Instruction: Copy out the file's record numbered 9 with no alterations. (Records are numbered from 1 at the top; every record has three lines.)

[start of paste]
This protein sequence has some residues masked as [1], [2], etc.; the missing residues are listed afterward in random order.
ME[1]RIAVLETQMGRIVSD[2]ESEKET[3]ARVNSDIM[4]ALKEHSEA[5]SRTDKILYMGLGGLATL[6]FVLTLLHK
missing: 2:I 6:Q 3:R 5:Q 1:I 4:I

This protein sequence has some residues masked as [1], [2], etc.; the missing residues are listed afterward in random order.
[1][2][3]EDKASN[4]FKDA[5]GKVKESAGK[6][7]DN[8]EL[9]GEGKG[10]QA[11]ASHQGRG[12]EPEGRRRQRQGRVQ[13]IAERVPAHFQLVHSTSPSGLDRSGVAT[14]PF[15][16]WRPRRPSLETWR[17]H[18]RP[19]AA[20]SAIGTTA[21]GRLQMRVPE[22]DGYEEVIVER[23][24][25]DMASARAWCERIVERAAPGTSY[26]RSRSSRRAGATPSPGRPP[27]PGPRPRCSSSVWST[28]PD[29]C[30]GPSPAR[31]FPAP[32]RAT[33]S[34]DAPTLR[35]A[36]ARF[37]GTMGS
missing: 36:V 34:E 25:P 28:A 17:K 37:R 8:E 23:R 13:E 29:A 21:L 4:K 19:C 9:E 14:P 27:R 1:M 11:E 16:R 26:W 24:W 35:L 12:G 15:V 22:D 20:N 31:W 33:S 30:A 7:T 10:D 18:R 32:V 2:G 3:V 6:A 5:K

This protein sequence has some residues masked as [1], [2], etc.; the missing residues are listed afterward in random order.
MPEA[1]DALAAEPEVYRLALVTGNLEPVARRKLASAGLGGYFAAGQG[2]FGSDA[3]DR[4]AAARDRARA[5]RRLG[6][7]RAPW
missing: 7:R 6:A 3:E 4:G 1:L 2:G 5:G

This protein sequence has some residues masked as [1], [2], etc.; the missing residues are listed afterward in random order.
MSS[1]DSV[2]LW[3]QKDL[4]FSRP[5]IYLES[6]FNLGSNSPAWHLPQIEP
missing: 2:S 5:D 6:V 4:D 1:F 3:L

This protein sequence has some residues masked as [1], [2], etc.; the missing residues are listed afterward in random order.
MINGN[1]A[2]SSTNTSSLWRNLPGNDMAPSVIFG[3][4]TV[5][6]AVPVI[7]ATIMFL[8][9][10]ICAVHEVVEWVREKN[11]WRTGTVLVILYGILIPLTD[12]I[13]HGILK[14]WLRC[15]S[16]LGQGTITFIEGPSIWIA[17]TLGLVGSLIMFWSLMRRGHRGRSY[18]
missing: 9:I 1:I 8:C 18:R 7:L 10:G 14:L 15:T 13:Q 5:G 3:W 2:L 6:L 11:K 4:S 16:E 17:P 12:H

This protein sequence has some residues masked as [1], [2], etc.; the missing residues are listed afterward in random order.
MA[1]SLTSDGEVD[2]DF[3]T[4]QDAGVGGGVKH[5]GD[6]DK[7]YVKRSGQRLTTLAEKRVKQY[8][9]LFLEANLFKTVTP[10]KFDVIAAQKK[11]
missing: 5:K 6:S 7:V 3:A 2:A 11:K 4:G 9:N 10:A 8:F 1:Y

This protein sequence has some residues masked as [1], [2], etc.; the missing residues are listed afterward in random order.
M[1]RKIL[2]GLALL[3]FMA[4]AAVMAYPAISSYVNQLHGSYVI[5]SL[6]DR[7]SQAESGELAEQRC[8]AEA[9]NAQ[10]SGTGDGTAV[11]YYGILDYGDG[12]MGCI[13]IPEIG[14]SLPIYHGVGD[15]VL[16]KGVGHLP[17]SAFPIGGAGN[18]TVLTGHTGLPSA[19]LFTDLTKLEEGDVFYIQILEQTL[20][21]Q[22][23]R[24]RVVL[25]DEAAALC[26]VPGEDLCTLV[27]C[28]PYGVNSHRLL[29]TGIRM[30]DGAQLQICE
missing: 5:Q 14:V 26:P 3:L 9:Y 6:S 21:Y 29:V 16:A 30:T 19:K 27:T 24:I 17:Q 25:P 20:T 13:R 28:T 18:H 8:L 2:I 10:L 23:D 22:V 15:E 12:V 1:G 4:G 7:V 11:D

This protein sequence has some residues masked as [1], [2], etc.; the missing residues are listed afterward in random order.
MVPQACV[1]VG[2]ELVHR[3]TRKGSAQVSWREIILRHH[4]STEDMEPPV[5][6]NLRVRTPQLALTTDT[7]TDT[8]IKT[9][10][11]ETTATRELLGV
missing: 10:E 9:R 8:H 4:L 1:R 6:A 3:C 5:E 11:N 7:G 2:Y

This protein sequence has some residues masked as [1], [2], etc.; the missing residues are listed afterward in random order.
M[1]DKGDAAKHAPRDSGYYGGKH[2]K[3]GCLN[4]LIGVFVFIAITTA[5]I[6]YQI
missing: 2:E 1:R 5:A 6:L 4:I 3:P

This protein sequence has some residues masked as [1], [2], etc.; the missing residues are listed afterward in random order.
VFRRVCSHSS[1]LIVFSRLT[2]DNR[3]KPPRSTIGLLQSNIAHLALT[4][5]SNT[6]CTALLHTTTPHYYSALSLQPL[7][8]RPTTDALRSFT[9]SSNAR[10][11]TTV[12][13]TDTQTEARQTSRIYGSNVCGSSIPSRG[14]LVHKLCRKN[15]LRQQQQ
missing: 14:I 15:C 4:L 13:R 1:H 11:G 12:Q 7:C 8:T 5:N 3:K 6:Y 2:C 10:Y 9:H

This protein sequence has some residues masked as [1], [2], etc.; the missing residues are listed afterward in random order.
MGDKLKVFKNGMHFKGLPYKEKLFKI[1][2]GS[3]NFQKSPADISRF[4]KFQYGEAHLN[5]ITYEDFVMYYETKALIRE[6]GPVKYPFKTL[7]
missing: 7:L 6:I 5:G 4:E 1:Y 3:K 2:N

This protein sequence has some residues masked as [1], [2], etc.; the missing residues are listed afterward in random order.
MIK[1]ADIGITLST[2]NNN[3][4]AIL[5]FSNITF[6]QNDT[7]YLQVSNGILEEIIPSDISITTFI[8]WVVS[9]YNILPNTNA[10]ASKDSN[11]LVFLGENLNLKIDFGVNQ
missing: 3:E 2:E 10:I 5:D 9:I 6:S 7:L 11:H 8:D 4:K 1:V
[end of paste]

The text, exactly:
This protein sequence has some residues masked as [1], [2], etc.; the missing residues are listed afterward in random order.
M[1]DKGDAAKHAPRDSGYYGGKH[2]K[3]GCLN[4]LIGVFVFIAITTA[5]I[6]YQI
missing: 2:E 1:R 5:A 6:L 4:I 3:P